Kayla Kozan:

Okay.

Sean Grabowski:

If you were talking to an organization, how would you recommend they approach this kind of situation if they might have a stressed out workforce or just they’re in a position where that’s something that they are starting to look into?

Kayla Kozan:

Yeah. I think there’s a couple of things that I’ve seen as being really effective. The F the first thing I would say is a lot of companies I’ve been working with recently, they have internal, they call them resource groups. So say you’re a big bank, it doesn’t really matter how big you are? But a lot of the big companies will have this, so maybe they have an internal resource group that is [inaudible] yeah. Around some sort of hobby. So that’s like, or like you have like a softball team or something. Right. But I think what’s really interesting is these big companies are starting to build internal resource groups around mental illness, disabilities in the workplace. There’s one one of the really large accounting firms is doing, they have a, they call it, they’re differently abled group. So whether that is you have an illness, mental illness, physical illness, any type of like, just something that normally we would consider a diagnosis or a disability. They are flipping the narrative on that and being like, all these people are still at work. There’s like extremely valuable employee. So I don’t want to think about this differently. So I think internal resource groups are very effective. A lot of the speaking opportunities that I have are usually, a lot of the times they’re, they’re brought to light because of these groups. So they’re saying we want to have someone come in and speak about mental health or mindfulness or it could be anything like they want a nutritionist or they want to bring in like, so they’re kind of like self organizing. And so I’ve seen that be really effective. The other thing that I always, well we tell the organizations and especially big organizations is that to start some of these things, they can start them right away and they don’t need to reinvent the wheel. So something we do in our workshops, we’ll like talk about mindfulness, mental health and we take a little break and we’re like people discuss at their tables and in their groups what they like to do, what they already like to do. That’s mindful. So taking like the idea that you need to be like on a mountain, meditating, that there’s things that you probably already do that are mindful. So maybe that’s like you like to go for a run or you like to knit or you like to cook, bake, garden, all those things that like you and I probably can think of as more like mindful activities. But if you’re new to this whole space and this language, you don’t think of those necessarily as mindfulness. They’re like hobbies to you. So something we do really early in the session is we ask people to like talk at their table about what mindful activities they already do. And then we come back two minutes later and we asked people what came up for you? And everybody has something like maybe it’s just listening to music or they like to go for a walk or when they’re spending time with their kids or their puppy or whatever it is. Everyone has something. And I think we can consider those already mindfulness practices. So then by the end of the session, we usually say all you really need to do just to get started, low hanging fruit right away is ask your team what they already do. That’s mindful. Okay. And either build programs or benefits around that because I think sometimes what happens at a large company is they’re like, okay, we need a mental health initiative so we need to build a steering committee and the steering committee should have 18 people on it and we’re going to meet every two months and we’ll come up with a five year plan of like how to address this. And it’s like, it’s very well intentioned, but you see how slow something like that, how long it takes to actually affect a lot of people. Where I really think a lot of people are doing these things already. If you want to hold more like mindful meetings, you can start with little mini meditations at the beginning of each meeting. That’s something we usually tell employers. Like you can do this in two minutes. Or some of the companies that we work with, they start just self-organizing. So every Tuesday at lunch they will listen to a guided meditation together and it’s not mandatory. It’s like we’re going to be in this room if you want to come sit down and do a meditation on Tuesdays. That’s what we do. And those, I think those are the companies who are really seeing results quickly because they’re just like breaking down some of those walls, but they’re not doing this huge crazy initiative that’s going to take all these resources. So I really think no matter what size of company you are, there’s low hanging fruit. There’s things company is already doing That you can either pour a little more resources into or you usually just bring more attention to and it’s still really effective.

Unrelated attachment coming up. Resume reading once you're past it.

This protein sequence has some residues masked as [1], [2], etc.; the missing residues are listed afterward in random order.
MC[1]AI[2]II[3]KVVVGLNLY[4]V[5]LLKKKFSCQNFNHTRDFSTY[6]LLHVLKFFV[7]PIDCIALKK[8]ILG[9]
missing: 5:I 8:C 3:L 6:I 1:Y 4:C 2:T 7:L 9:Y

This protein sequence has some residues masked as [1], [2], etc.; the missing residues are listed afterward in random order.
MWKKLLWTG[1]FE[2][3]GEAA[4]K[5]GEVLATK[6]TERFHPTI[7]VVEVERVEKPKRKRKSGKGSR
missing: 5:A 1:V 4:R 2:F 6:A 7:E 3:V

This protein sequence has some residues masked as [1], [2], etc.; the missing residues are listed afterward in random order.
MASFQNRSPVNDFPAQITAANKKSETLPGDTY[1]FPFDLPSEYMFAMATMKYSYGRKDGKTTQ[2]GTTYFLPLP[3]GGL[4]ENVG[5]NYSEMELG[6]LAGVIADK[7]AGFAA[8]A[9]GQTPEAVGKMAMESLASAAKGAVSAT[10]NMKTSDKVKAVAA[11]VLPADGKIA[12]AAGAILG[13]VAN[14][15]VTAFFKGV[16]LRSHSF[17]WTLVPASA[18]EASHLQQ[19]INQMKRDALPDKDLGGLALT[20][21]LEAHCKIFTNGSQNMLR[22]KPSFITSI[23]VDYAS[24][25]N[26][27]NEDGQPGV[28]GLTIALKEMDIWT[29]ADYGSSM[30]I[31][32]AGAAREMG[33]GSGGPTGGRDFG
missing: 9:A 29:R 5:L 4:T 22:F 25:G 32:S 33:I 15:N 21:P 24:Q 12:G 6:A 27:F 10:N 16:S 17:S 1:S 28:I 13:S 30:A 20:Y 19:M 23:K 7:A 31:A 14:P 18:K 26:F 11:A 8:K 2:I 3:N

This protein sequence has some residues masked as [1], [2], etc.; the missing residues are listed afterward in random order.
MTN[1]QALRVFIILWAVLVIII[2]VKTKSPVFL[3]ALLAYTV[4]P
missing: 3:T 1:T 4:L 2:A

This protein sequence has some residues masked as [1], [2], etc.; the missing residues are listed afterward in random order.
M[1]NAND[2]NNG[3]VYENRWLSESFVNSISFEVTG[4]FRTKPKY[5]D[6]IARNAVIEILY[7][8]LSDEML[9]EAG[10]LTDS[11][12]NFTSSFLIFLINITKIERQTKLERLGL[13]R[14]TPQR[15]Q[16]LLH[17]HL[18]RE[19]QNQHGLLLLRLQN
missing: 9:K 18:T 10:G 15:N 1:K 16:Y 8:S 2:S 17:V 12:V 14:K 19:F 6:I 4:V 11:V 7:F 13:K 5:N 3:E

Sean Grabowski:

That’s interesting. Cool. Because I guess what those companies are doing is they’re normalizing it too. Because that is one of the biggest barriers is people find meditation is this strange unattainable thing. Yeah. Okay. I like what you said that when you were saying that everyone kind of has this thing that is their own version of meditation.

Kayla Kozan:

Totally.

Sean Grabowski: